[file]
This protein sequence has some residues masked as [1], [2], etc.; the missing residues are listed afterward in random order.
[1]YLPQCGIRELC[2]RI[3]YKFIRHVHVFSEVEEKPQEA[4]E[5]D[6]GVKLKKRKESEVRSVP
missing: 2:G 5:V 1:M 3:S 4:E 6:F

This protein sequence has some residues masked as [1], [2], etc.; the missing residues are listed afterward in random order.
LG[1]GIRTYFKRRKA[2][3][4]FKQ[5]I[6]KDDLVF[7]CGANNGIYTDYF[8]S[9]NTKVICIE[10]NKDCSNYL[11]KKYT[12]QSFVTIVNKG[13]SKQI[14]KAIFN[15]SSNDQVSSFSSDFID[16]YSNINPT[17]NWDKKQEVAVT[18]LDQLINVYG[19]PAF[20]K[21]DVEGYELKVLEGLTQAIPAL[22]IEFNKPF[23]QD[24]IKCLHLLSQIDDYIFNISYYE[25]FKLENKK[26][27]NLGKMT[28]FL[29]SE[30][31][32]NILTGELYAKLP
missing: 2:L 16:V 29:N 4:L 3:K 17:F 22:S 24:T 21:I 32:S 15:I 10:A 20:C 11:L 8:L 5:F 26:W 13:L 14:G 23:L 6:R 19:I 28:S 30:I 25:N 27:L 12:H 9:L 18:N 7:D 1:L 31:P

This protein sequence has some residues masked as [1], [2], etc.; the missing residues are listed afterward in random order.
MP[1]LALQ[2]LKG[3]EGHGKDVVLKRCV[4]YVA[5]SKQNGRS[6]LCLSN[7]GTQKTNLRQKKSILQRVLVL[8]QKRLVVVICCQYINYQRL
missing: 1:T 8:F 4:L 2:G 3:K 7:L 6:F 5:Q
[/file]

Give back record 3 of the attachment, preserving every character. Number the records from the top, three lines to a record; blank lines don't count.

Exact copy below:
This protein sequence has some residues masked as [1], [2], etc.; the missing residues are listed afterward in random order.
MP[1]LALQ[2]LKG[3]EGHGKDVVLKRCV[4]YVA[5]SKQNGRS[6]LCLSN[7]GTQKTNLRQKKSILQRVLVL[8]QKRLVVVICCQYINYQRL
missing: 1:T 8:F 4:L 2:G 3:K 7:L 6:F 5:Q